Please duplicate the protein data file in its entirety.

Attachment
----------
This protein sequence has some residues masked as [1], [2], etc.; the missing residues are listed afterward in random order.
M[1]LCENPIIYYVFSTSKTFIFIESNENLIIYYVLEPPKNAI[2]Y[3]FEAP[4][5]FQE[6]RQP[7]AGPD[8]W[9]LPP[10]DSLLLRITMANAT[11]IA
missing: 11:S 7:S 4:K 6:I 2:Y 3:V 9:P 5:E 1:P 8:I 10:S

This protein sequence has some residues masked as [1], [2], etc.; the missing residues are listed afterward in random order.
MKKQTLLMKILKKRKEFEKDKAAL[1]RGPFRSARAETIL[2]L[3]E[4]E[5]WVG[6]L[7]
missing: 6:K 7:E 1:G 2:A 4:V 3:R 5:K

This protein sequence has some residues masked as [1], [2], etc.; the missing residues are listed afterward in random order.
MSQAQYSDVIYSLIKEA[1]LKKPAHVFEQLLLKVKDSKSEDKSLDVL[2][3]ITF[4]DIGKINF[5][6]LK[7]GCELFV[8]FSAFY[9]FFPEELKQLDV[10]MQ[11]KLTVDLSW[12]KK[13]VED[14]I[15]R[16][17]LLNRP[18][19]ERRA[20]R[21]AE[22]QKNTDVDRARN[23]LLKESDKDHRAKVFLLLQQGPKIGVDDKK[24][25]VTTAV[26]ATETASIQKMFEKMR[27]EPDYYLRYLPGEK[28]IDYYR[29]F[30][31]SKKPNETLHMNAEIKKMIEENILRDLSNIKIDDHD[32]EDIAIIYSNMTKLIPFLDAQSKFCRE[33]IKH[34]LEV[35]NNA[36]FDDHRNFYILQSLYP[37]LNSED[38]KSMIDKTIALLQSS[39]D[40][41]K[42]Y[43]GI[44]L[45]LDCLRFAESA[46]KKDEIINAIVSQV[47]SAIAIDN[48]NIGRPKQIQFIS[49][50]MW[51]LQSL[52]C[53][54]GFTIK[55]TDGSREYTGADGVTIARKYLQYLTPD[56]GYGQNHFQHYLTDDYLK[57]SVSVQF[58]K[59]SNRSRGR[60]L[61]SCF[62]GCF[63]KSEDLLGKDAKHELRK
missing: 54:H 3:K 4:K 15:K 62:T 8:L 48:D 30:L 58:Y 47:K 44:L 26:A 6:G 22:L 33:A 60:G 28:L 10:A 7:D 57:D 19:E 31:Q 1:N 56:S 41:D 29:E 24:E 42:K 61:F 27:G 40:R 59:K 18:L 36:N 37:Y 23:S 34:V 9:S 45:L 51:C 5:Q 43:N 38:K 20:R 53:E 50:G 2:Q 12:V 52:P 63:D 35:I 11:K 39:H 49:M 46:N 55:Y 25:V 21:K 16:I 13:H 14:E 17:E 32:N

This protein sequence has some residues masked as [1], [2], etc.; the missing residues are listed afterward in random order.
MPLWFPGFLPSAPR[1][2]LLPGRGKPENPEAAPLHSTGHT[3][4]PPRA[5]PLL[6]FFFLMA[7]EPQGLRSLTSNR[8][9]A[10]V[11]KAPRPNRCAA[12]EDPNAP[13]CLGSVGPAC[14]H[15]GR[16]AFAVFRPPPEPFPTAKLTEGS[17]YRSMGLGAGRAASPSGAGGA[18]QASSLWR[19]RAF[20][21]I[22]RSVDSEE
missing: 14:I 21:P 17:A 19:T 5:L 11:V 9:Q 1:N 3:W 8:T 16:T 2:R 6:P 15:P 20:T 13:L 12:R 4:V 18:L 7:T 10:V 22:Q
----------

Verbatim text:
This protein sequence has some residues masked as [1], [2], etc.; the missing residues are listed afterward in random order.
M[1]LCENPIIYYVFSTSKTFIFIESNENLIIYYVLEPPKNAI[2]Y[3]FEAP[4][5]FQE[6]RQP[7]AGPD[8]W[9]LPP[10]DSLLLRITMANAT[11]IA
missing: 11:S 7:S 4:K 6:I 2:Y 3:V 9:P 5:E 1:P 8:I 10:S

This protein sequence has some residues masked as [1], [2], etc.; the missing residues are listed afterward in random order.
MKKQTLLMKILKKRKEFEKDKAAL[1]RGPFRSARAETIL[2]L[3]E[4]E[5]WVG[6]L[7]
missing: 6:K 7:E 1:G 2:A 4:V 3:R 5:K

This protein sequence has some residues masked as [1], [2], etc.; the missing residues are listed afterward in random order.
MSQAQYSDVIYSLIKEA[1]LKKPAHVFEQLLLKVKDSKSEDKSLDVL[2][3]ITF[4]DIGKINF[5][6]LK[7]GCELFV[8]FSAFY[9]FFPEELKQLDV[10]MQ[11]KLTVDLSW[12]KK[13]VED[14]I[15]R[16][17]LLNRP[18][19]ERRA[20]R[21]AE[22]QKNTDVDRARN[23]LLKESDKDHRAKVFLLLQQGPKIGVDDKK[24][25]VTTAV[26]ATETASIQKMFEKMR[27]EPDYYLRYLPGEK[28]IDYYR[29]F[30][31]SKKPNETLHMNAEIKKMIEENILRDLSNIKIDDHD[32]EDIAIIYSNMTKLIPFLDAQSKFCRE[33]IKH[34]LEV[35]NNA[36]FDDHRNFYILQSLYP[37]LNSED[38]KSMIDKTIALLQSS[39]D[40][41]K[42]Y[43]GI[44]L[45]LDCLRFAESA[46]KKDEIINAIVSQV[47]SAIAIDN[48]NIGRPKQIQFIS[49][50]MW[51]LQSL[52]C[53][54]GFTIK[55]TDGSREYTGADGVTIARKYLQYLTPD[56]GYGQNHFQHYLTDDYLK[57]SVSVQF[58]K[59]SNRSRGR[60]L[61]SCF[62]GCF[63]KSEDLLGKDAKHELRK
missing: 54:H 3:K 4:K 15:K 62:T 8:L 48:D 30:L 58:Y 47:K 44:L 26:A 6:G 22:L 33:A 60:G 28:L 10:A 7:D 57:D 19:E 31:Q 1:N 56:S 41:D 29:E 24:E 42:K 61:F 27:G 40:R 59:K 18:L 36:N 37:Y 23:S 34:V 9:S 45:L 51:C 5:Q 43:N 38:K 20:R 53:E 50:G 2:Q 12:V 52:P 63:D 35:I 11:K 39:H 49:M 46:N 55:Y 25:V 21:K 16:I 13:H 14:E 17:E 32:N

This protein sequence has some residues masked as [1], [2], etc.; the missing residues are listed afterward in random order.
MPLWFPGFLPSAPR[1][2]LLPGRGKPENPEAAPLHSTGHT[3][4]PPRA[5]PLL[6]FFFLMA[7]EPQGLRSLTSNR[8][9]A[10]V[11]KAPRPNRCAA[12]EDPNAP[13]CLGSVGPAC[14]H[15]GR[16]AFAVFRPPPEPFPTAKLTEGS[17]YRSMGLGAGRAASPSGAGGA[18]QASSLWR[19]RAF[20][21]I[22]RSVDSEE
missing: 14:I 21:P 17:A 19:T 5:L 11:V 9:Q 1:N 3:W 8:T 16:T 2:R 6:P 15:P 20:T 13:L 12:R 4:V 18:L 7:T 10:V 22:Q